*I was sent a copy of A Bookshop Christmas in exchange for an honest review. Thank you to Aria & Aries and Rachel Burton*
CW: Death, illness
A snowstorm. A stranger. A spark. And it’s Christmas!
It should be the perfect start to the perfect love story.
But real life is far messier and more complicated than in the pages of the books in Megan Taylor’s family bookshop – the last few years have left this young widow in no doubt of that. Moving back home to York should have been a fresh start, but all it did was allow her to retreat from the world.
When prize-winning author Xander Stone rams his supermarket trolley into her ankles and then trashes her taste in books, Megan is abruptly awoken from her self-imposed hibernation. It’s time to start living again, and she’s going to start by putting this arrogant, superior – admittedly sexy – stranger in his place.
Just as she is beginning to enjoy life again, the worst happens and Megan begins to wonder if she should have stayed hidden away. Because it turns out that falling in love again is about more than just meeting under the mistletoe…
I wasn’t sure what to expect when going into this book as it was the last in a long list of twelve to read for this month. Surprisingly, I actually really enjoyed it.
This wasn’t massively festive, other than the talk about the Christmas Eve party and the fact that it is set in December, but I didn’t mind. I love any type of book set in a bookshop and this was no different. The family bookshop sounded so cosy and homely and just the type of place you would want to shop on a cold December day.
There was a real interesting cast of characters in A Bookshop Christmas. Firstly you have Megan who is still trying to navigate her life after the loss of her husband. She goes through a real rollercoaster of emotions during this book and she does become a strong person by the end of it. This book shows a cautious yet realistic side of grief and it definitely gave the plot and characters more depth.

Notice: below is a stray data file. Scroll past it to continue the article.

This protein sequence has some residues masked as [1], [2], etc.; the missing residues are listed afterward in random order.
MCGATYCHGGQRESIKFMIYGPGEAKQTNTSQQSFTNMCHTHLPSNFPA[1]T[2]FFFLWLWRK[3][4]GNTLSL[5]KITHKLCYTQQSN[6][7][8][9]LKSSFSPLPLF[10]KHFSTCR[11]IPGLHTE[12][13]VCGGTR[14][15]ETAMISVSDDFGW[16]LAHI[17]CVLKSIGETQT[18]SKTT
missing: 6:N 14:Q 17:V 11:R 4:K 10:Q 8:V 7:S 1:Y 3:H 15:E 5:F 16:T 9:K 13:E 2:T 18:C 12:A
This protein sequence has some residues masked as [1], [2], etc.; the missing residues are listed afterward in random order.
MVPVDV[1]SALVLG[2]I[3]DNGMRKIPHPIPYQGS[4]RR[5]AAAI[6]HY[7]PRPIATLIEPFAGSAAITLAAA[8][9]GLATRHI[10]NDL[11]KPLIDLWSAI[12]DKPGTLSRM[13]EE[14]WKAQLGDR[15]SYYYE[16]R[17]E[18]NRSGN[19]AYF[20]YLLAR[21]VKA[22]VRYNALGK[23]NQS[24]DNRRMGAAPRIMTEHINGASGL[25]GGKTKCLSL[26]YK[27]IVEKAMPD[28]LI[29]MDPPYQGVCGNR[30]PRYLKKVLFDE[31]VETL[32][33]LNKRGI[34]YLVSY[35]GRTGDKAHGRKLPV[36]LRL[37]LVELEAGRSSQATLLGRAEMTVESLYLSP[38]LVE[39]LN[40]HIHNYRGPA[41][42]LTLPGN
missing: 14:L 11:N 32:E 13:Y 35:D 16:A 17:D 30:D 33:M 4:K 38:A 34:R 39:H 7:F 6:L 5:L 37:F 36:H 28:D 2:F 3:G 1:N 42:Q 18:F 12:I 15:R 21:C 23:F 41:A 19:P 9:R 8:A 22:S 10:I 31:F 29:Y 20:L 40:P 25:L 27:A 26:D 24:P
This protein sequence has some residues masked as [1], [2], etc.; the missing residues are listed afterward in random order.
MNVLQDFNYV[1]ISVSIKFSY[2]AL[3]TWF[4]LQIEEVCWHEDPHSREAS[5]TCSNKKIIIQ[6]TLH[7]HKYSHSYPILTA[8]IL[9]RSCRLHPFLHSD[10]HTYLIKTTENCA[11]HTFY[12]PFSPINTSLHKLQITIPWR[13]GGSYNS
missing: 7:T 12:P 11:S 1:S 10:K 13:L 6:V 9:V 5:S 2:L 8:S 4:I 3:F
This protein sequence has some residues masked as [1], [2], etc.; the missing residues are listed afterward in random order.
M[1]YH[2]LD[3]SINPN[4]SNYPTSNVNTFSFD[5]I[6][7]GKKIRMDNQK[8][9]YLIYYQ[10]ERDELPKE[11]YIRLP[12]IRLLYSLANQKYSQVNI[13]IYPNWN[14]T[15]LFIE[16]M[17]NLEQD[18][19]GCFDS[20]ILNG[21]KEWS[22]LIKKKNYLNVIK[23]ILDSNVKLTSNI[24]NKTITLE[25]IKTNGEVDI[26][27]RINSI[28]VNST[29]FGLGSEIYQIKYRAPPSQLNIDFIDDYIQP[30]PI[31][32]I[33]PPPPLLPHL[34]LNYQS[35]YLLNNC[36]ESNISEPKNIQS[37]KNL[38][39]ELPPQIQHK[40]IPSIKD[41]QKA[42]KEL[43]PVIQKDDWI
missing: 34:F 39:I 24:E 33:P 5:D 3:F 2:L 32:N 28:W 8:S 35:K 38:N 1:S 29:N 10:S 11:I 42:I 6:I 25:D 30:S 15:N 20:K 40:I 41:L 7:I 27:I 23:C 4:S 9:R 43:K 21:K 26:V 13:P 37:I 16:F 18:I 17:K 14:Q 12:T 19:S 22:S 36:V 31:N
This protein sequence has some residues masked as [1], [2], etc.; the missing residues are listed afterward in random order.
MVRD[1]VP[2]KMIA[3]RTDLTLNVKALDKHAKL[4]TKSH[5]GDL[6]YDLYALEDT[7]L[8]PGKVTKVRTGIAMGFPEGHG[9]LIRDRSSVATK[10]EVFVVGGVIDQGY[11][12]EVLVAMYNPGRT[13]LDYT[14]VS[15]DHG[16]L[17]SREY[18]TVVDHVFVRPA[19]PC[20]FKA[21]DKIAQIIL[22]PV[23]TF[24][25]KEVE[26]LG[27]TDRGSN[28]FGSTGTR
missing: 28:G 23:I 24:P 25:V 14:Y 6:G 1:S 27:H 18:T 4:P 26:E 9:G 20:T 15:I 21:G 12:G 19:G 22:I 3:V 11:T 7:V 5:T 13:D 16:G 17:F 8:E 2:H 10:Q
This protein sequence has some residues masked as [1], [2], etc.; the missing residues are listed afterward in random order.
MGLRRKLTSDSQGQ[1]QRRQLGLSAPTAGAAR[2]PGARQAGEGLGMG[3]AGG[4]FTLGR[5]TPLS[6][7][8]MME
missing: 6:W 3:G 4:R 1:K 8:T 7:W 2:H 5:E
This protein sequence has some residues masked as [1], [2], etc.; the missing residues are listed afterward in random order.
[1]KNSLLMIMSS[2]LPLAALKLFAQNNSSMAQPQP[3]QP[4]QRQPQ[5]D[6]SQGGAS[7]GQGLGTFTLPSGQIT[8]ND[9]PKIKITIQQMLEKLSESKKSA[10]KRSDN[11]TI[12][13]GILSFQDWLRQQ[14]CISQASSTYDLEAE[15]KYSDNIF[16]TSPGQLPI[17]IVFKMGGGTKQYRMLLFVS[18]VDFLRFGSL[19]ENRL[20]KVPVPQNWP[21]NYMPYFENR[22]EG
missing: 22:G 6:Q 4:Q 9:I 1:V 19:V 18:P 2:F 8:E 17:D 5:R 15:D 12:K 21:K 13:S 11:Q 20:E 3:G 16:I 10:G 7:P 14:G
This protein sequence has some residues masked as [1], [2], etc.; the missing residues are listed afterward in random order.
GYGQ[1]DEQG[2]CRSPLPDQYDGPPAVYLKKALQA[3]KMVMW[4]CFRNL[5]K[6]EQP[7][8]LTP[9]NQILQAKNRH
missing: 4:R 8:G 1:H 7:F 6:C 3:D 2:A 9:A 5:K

Next you have Xander, who is completely arrogant and hot-headed. But aren’t most romance love interests? I did really like Xander for the most part, but at times I really disliked him. He was way too rash and would switch emotions too quickly for my liking. He would lash out at Megan for things that obviously weren’t her fault, something that isn’t healthy for a potentially blossoming relationship. I don’t want to say too much more on this as spoilers are not my thing, but character development is a huge part of this book.
As with most bookshop books, there is a constant worry of finances. I’m actually yet to read a book of this type that doesn’t include some fear of closing. This obviously isn’t a bad thing as every book needs its plot problem and honestly I quite enjoy those types of stories.
As this is a book about a romance book lover the romance was, as expected, very cute. I don’t read straight up romance novels very often, but whenever I do I absolutely love them.
The romance in A Bookshop Christmas did not disappoint. Although it wasn’t your usual sweep them off their feet and shower them with affection type of romance, I loved it and thought it was very endearing.
I don’t say this often, but A Bookshop Christmas could very well be one of the few festive romances I would consider re-reading. That may not seem like a bold statement, but as someone that predominantly reads fantasy, it’s a bold statement.
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